When we think about sustainable design, there are some key concepts that come to mind: cradle-to-cradle (or the idea that all materials put into a product can be recycled for use in another), the use of sustainable, recycled, or upcycled materials, and energy efficiency. But among all these new green ideas and buzz words floating around, one of the most fundamental design concepts has been pushed aside: beauty. And that, according to Israeli-born industrial designer Gadi Amit (the person responsible for the design of the Better Place charge spots), is a really big mistake.
In a recent interview with Fast Company Magazine, Amit shared his true feelings on the direction that the sustainable design movement is currently headed and suggested a return to tried-and-true values. In Amit’s own words,
“The problem with sustainability design today is the perception that it’s pure mechanics — let’s analyze carbon impact, toxicity, and so on. What I’m saying always is, Guys, you’re wrong. Objects have a cultural meaning, and objects that are lovable, that are well integrated into culture, won’t be trashed after five years, and so are sustainable. If the object is connecting emotionally, connecting culturally, people will keep it. We still have people using Palm Zire, which we designed eight years ago, even though it’s a completely obsolete technology. The bottom line is there’s no replacement for emotional connection. Sustainability promoters need to understand that without this emotional, cultural enabler, they face a very tough uphill battle.”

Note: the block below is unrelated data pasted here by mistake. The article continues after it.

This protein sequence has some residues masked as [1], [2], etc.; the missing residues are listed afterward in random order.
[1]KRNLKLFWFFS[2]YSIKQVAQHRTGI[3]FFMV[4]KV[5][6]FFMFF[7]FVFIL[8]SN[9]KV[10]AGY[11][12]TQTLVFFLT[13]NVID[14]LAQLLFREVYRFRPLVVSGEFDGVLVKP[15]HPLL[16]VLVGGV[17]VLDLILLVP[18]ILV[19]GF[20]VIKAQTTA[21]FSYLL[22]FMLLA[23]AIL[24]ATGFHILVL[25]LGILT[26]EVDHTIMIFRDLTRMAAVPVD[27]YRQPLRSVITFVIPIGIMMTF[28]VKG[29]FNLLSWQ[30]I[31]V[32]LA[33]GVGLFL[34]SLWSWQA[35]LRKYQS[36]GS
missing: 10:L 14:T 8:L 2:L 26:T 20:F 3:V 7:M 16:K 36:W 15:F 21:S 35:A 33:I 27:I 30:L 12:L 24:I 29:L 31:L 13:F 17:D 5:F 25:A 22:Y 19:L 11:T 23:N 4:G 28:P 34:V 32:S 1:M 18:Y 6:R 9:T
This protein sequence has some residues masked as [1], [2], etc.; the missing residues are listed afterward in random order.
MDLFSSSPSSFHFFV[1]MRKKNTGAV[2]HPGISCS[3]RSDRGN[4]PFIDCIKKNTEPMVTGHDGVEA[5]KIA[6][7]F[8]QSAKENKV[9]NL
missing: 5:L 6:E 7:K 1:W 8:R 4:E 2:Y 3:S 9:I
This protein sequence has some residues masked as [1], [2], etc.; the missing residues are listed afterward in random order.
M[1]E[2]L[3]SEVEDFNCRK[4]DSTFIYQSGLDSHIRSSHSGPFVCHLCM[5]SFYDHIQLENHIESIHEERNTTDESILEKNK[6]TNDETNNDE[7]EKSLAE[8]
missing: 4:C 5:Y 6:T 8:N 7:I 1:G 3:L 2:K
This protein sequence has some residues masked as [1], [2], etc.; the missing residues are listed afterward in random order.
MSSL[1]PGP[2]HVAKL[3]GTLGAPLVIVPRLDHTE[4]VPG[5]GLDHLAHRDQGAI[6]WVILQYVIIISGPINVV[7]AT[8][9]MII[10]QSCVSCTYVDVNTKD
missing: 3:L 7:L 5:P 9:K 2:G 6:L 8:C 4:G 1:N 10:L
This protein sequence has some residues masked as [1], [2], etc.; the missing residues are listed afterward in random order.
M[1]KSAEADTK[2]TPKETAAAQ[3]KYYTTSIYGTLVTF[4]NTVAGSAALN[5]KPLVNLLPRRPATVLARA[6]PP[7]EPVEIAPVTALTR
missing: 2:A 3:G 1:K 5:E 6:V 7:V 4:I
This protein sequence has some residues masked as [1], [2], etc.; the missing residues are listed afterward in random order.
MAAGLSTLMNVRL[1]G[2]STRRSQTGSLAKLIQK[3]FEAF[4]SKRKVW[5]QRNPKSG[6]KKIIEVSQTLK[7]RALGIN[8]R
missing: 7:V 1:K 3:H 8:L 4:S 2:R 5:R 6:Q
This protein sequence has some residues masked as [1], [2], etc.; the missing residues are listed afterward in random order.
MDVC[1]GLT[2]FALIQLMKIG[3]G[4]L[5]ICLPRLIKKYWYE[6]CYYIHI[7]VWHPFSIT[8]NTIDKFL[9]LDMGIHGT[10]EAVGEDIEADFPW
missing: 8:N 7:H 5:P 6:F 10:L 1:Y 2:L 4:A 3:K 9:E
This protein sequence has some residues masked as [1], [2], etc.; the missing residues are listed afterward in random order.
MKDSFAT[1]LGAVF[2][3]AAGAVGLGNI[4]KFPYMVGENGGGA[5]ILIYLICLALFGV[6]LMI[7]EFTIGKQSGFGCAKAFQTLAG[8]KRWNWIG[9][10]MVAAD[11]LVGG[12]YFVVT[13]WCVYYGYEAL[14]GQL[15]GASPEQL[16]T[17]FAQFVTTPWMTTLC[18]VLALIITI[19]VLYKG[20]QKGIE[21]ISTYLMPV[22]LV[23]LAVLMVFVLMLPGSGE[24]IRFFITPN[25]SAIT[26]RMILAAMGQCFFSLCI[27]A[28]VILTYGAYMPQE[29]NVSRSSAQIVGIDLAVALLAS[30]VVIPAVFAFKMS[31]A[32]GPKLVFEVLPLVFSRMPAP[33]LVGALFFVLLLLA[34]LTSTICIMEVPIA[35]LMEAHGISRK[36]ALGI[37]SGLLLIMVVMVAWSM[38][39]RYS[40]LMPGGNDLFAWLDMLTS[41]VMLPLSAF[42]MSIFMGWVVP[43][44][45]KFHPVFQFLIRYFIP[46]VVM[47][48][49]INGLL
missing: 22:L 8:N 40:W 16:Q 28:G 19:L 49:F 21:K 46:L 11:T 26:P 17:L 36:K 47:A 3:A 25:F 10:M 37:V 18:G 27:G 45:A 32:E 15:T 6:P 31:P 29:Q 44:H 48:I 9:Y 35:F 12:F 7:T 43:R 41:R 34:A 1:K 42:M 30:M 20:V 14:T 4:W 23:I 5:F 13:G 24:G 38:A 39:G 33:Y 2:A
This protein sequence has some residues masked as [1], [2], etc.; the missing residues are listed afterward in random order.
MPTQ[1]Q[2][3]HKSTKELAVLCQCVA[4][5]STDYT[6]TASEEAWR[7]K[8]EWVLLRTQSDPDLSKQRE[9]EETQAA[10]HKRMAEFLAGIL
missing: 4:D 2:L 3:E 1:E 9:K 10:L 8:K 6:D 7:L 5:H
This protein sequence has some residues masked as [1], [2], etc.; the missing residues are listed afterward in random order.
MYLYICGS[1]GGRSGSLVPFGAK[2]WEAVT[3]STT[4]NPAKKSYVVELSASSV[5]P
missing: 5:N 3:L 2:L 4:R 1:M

Emotional connection, aesthetic appreciation, and generally wanting to keep an object around, then, may be no less important in designing a sustainable object than energy efficiency, carbon footprint, etc. Beauty, and even sex appeal, contribute to sustainability.
Amit went on to say that “The nuances of form, imbuing sex appeal into an object, is what we do here. The products have got to sell. We all need to reduce our toxicity and effect on the environment, but we need to be able to do it happily and without too much guilt — in a positive way rather than in a negative way.”
Image via: Fast Company Magazine
Read more about Gadi Amit and sustainable design::
NewDealDesign’s Gadi Amit Designs Charge Spots for Better Place Electric Cars
Eco Design Basics on Cradle to Grave vs. Cradle to Cradle
Blogger Yuli Ziv on Green Trands and Sustainable Designs